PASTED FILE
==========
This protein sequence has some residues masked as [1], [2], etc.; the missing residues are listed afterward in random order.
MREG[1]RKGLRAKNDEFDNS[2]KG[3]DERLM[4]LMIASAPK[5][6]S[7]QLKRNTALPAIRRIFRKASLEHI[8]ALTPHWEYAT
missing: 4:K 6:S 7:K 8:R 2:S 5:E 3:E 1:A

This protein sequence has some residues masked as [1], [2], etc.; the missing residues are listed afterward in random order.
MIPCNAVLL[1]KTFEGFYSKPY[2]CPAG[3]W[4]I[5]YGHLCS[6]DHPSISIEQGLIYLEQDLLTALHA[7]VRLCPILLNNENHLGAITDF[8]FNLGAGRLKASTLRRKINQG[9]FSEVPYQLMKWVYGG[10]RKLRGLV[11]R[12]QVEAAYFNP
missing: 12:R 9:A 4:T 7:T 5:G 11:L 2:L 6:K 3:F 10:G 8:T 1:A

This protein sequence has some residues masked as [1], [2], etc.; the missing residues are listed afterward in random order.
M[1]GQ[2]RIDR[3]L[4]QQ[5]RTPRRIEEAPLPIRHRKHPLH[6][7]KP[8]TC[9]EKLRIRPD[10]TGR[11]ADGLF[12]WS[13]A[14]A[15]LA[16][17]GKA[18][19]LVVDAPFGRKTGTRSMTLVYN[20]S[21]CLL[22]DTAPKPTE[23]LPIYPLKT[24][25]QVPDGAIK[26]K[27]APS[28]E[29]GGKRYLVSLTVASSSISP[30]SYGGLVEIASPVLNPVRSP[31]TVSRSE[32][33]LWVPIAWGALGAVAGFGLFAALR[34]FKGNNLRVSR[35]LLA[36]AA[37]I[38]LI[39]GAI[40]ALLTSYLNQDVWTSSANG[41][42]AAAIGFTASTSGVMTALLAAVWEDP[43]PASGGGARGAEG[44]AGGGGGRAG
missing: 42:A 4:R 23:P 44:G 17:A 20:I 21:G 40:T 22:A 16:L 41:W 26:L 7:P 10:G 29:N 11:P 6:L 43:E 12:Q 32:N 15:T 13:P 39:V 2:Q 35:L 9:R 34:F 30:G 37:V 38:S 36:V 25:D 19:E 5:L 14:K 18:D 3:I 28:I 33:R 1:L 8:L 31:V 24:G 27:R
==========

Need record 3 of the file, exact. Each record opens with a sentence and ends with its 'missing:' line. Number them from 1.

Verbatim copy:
This protein sequence has some residues masked as [1], [2], etc.; the missing residues are listed afterward in random order.
M[1]GQ[2]RIDR[3]L[4]QQ[5]RTPRRIEEAPLPIRHRKHPLH[6][7]KP[8]TC[9]EKLRIRPD[10]TGR[11]ADGLF[12]WS[13]A[14]A[15]LA[16][17]GKA[18][19]LVVDAPFGRKTGTRSMTLVYN[20]S[21]CLL[22]DTAPKPTE[23]LPIYPLKT[24][25]QVPDGAIK[26]K[27]APS[28]E[29]GGKRYLVSLTVASSSISP[30]SYGGLVEIASPVLNPVRSP[31]TVSRSE[32][33]LWVPIAWGALGAVAGFGLFAALR[34]FKGNNLRVSR[35]LLA[36]AA[37]I[38]LI[39]GAI[40]ALLTSYLNQDVWTSSANG[41][42]AAAIGFTASTSGVMTALLAAVWEDP[43]PASGGGARGAEG[44]AGGGGGRAG
missing: 42:A 4:R 23:P 44:G 17:A 20:I 21:G 40:T 22:A 16:L 41:W 26:L 7:P 10:G 29:N 11:P 6:L 43:E 12:Q 32:N 15:T 13:P 39:V 2:Q 35:L 9:R 34:F 30:G 37:V 38:S 36:V 25:D 19:E 5:L 14:K 18:D 3:I 28:I 33:R 1:L 8:L 31:V 24:G 27:R